When I originally sat down with those guys, they laid it all out for me – and again, with Marvel, you never know. [Marvel Studios President] Kevin Feige’s a genius. Whatever he decides is … you know! But the Russos, I love them. We’re close friends at this point, and they laid it out about who Crossbones was early on. And I got to go do the research and say, “Wow, this is a significant –“ and to the fanboys, and to the people who follow Captain America specifically, this is an integral part of the future of Captain America. And when I walk into Marvel’s [offices] – I don’t think I’ll get into trouble for saying this – there’s a poster, there’s a big poster with every Marvel character, and in the middle is a big Crossbones. There he is. And I was like, “OK, this could be interesting.” But again, I’m cautiously optimistic that what I’m hearing is the truth, and hopefully, it goes that way.

You’ve got some other stuff that you’re putting together?

There is a project. I did a small film called Disconnect with Henry Alex Rubin, who directed Murderball, the documentary. Disconnect was a great little film. Not many people saw it. It was me and [Jason] Bateman and Hope Mavis and [Andrea] Riseborough, Alexander Skarsgard. He’s got a film called 15 Brothers that we’re trying to put together. It’s about these two brothers during wartime, West Point Rugby. It’s a great script and we’re in the process of putting that together. Going to go do The Raid in January. Then hopefully, I think there might be a Captain America 3 after that! So it’s a good time. But I still have to get a job for September! [Laughs]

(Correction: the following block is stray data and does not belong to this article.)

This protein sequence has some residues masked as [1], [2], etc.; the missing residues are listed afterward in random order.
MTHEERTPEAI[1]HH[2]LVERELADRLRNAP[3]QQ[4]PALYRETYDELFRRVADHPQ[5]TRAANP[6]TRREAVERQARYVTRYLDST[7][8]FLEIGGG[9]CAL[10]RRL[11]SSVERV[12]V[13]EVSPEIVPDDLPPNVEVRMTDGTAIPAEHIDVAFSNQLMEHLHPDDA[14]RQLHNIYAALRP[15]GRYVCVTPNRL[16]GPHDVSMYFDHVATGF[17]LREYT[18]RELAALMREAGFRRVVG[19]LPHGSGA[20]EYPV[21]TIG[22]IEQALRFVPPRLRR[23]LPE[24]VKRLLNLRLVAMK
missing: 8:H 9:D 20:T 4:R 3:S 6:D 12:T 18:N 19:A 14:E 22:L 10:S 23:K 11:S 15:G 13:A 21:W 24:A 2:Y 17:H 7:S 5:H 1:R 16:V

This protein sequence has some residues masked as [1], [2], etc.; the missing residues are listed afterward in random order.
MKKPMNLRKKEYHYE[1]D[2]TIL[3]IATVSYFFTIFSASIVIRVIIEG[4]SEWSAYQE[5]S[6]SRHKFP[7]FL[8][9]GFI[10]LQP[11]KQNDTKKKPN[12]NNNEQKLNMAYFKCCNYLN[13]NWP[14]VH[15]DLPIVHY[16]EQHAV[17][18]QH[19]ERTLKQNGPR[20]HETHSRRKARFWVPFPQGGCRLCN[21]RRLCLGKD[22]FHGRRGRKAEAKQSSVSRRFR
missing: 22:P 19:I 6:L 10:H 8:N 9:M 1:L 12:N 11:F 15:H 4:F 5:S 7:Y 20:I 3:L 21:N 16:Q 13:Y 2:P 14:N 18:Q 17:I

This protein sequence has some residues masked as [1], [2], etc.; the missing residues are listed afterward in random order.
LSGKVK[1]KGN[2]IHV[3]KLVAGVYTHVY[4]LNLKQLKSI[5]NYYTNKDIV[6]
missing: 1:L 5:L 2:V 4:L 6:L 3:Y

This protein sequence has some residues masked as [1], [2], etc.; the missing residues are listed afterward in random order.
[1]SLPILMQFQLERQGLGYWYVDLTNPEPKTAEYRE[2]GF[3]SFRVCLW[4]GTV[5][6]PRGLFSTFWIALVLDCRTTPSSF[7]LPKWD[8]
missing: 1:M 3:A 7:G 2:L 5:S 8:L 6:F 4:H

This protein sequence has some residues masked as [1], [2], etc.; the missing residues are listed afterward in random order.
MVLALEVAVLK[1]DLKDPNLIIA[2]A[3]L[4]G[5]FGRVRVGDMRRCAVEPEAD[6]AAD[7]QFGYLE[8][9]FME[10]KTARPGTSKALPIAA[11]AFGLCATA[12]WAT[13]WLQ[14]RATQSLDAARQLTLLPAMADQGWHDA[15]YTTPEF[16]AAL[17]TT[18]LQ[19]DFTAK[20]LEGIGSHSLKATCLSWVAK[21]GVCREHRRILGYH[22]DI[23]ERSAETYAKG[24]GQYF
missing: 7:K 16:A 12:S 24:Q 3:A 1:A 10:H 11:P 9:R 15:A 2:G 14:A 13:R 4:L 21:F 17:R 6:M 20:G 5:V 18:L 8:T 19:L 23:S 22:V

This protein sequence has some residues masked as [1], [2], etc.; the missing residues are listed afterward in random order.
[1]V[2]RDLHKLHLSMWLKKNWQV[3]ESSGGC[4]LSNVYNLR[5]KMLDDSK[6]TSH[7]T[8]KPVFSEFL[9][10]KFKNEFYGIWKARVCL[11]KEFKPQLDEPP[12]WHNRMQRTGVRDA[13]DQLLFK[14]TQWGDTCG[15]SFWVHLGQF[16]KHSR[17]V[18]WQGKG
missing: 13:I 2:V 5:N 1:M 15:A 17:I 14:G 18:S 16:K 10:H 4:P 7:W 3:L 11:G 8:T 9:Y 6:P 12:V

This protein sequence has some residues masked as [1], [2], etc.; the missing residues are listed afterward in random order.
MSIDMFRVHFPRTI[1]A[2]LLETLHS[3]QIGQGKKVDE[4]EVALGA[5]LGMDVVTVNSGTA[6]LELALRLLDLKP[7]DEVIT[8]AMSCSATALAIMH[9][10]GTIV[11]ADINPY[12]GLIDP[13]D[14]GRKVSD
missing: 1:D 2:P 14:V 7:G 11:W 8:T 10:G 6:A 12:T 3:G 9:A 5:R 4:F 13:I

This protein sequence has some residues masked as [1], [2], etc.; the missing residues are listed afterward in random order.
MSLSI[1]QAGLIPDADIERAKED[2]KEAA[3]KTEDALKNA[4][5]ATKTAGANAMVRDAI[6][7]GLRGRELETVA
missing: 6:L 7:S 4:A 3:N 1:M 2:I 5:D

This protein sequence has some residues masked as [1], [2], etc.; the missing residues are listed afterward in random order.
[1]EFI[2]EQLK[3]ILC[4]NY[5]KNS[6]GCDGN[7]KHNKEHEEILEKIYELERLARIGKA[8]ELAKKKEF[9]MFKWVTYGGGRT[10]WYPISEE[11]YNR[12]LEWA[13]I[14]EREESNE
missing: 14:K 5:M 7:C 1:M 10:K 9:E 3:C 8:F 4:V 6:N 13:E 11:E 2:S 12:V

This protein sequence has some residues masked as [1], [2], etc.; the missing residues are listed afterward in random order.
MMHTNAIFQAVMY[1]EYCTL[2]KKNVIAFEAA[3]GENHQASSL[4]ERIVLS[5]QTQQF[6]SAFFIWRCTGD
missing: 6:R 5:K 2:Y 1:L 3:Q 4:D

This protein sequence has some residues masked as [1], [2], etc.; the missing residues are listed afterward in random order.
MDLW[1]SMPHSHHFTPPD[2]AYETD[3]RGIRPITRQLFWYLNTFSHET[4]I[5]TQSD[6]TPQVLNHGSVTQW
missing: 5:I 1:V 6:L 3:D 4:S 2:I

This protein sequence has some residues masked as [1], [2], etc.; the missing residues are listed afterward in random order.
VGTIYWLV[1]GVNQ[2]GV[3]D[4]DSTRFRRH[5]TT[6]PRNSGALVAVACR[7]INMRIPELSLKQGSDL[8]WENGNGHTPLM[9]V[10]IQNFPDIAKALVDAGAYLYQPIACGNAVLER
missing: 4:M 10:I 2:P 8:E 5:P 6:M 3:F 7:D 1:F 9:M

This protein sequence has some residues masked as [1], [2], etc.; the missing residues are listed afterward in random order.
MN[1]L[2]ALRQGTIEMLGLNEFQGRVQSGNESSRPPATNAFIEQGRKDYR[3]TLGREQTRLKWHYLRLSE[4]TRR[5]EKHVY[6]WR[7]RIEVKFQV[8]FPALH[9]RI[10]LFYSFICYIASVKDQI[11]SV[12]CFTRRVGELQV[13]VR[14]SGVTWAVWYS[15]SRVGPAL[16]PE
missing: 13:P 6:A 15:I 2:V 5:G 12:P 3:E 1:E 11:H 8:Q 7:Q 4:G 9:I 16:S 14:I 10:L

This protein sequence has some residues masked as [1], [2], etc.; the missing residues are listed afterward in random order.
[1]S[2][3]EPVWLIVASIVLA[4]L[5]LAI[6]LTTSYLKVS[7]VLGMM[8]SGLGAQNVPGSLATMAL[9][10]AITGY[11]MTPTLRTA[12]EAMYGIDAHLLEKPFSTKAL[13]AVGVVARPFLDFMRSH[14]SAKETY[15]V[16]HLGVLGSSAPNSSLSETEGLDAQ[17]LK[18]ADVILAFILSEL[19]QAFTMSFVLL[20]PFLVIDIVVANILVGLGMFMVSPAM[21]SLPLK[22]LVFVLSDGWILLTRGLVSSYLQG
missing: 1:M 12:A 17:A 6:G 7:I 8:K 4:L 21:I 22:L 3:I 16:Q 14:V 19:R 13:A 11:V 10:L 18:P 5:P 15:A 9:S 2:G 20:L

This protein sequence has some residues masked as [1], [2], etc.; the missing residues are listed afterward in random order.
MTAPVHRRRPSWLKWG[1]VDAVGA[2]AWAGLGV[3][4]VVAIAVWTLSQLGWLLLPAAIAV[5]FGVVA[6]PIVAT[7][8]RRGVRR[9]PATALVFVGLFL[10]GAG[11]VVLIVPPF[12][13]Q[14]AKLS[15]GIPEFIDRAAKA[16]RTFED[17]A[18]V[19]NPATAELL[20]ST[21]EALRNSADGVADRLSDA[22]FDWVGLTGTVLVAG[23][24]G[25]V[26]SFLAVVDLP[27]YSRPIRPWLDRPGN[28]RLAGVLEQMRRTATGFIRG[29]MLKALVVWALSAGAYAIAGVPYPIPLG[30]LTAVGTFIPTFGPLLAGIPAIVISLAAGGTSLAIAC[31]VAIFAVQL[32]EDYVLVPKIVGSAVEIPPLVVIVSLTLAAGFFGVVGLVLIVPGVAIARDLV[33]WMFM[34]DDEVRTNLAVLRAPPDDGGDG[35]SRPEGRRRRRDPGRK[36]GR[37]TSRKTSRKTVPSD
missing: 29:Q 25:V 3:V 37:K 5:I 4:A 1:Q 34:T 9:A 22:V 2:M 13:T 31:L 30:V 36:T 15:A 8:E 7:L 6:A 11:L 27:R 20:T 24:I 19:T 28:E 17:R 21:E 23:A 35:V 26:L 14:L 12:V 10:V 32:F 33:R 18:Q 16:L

How much has this show tested you as an actor?

In many ways, more than anything else I’ve done because I’m the central character in the show which I’ve not been. It’s a richly emotional show. It’s very complex. So along with the physicality, it’s challenged me probably more than anything I’ve done. And I shouldn’t say probably, definitely. We also shoot two episodes at a time, so you have to track the arc of your character for two episodes as opposed to doing one episode. So it’s a lot of work. It’s a lot of homework. I love it.

That’s why everyone was working until four in the morning last night?

That’s why everyone works until four in the morning. But I love it. It’s the way I like to work. I mean in Cap, you go, you work for a week, you sit in your trailer for a week. It’s great, but this is like doing a play.

What haven’t you gotten to do as an actor that you still think, “Give me a shot at that kind of role and I’ll show you I can kill it”?

The Purge is a taste of it. And it’s a genre movie, but it’s a taste of – I look at Bourne. I look at [Jeremy] Renner and what he did with Bourne. And I said, “Man, give me a shot at that!” or “Give me a shot at the Punisher!” or something like that. Joe Carnahan, who wrote The Grey — we did The Grey together – he wrote a script. He wrote a remake of Death Wish. It’s a two-hander. It is one of the best scripts I’ve ever read in my life. Now, it’s hung up at Fox right now, but that’s something that I would love to be able to go and do with a director like Carnahan. So there are things out there that – if things continue to go the way they’re going, then I might be in a position where I could be a guy who they’ll say, “You’re a little bit bankable now.” Or not. So this is just such a fickle business. You’re just at the mercy of who goes to see your movies or who watches your show.

Give me your list of your favorite people to watch fight on screen, from influences when you were kid to people now.